I will review the science case for dark matter, presenting the evidence from cosmology and astrophysics. As will thus become clear, dark matter has already been discovered - we just don't know yet what it is made of. The so-called direct detection of dark matter is a very promising approach to tackle this question. I will present the status of this field, including the recently announced results from XENON1T.
16:15 Uhr s.t., at Recording of the presentation

30.06.20Jo van den Brand, Nikhef
The LIGO Virgo Consortium achieved the first detection of gravitational waves. A century after the fundamental predictions of Einstein, we report the first direct observations of binary black hole systems merging to form single black holes. The detected waveforms match the predictions of general relativity for the inspiral and merger of a pair of black holes and the ringdown of the resulting single black hole. Our observations provide unique access to the properties of space-time at extreme curvatures: the strong-field, and high velocity regime. It allows unprecedented tests of general relativity for the nonlinear dynamics of highly disturbed black holes. In 2017 the gravitational waves from the merger of a binary neutron star was observed. This discovery marks the start of multi-messenger astronomy and the aftermath of this merger was studied by using 70 observatories on seven continents and in space, across the electromagnetic spectrum. The scientific impact of the recent detections on nuclear physics will be explained. In addition key technological aspects will be addressed, such as the interferometric detection principle, optics, and sensors and actuators. Attention is paid to Advanced Virgo, the European detector near Pisa that recently came on-line. The presentation will close with a discussion of the largest challenges in the field, including plans for a detector in space (LISA), and Einstein Telescope, an underground observatory for gravitational waves science.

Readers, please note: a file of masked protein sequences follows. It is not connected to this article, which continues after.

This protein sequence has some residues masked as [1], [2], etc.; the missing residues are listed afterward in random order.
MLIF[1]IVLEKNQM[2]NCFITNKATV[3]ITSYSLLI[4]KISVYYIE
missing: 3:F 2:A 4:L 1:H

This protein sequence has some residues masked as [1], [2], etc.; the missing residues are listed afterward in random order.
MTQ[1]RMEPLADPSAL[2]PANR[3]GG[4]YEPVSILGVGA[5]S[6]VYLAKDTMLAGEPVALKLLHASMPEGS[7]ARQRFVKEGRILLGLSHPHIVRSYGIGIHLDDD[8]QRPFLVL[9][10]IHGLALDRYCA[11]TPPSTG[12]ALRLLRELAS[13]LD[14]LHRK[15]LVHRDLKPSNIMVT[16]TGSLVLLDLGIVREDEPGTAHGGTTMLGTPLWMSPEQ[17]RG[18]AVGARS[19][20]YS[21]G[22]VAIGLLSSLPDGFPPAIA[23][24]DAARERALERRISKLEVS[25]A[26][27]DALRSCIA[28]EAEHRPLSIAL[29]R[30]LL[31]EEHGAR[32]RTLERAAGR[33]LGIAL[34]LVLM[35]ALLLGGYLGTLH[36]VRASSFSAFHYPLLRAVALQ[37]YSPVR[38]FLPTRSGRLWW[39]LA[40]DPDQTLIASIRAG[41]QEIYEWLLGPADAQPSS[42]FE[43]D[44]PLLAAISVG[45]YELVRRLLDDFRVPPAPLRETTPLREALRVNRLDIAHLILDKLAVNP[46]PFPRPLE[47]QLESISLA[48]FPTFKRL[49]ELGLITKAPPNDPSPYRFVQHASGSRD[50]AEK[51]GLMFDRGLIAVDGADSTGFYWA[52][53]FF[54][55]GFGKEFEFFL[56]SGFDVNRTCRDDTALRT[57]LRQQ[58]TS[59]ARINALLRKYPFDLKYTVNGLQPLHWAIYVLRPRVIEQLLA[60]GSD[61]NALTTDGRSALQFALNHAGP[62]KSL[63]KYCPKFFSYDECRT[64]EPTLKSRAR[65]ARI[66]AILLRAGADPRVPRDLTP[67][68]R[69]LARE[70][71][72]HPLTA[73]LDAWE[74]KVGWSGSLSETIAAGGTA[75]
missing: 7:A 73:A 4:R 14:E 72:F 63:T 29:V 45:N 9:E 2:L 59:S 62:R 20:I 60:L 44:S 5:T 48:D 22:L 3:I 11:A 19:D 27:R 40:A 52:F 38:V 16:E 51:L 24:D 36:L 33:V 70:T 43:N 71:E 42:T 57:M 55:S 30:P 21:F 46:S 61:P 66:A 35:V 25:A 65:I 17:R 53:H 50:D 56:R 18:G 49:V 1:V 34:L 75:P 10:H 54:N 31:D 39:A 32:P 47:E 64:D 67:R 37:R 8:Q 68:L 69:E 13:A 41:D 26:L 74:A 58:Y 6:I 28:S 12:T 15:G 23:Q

16:15 Uhr s.t., at Recording of the presentation

07.07.20Paul Dodds, University College London
Hydrogen caused an energy revolution when it was introduced from the early 1810s.  Might we return to using hydrogen again in the future?  Paul will examine the potential future roles of hydrogen and fuel cells across the economy, including for vehicles, heating your home and office, powering industry, and integrating renewable electricity generation.  He will examine the innovation challenges and opportunities for hydrogen and fuel cells, from both engineering and economic perspectives.  Finally he will compare them with alternative low-carbon technologies to try to understand which of these roles are most likely to be realised.
16:15 Uhr s.t., at Zoom (for more details see below)

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Prof. Dr. Uwe Oberlack
Institut für Physik, ETAP

Prof. Dr. Achim Denig
Institut für Kernphysik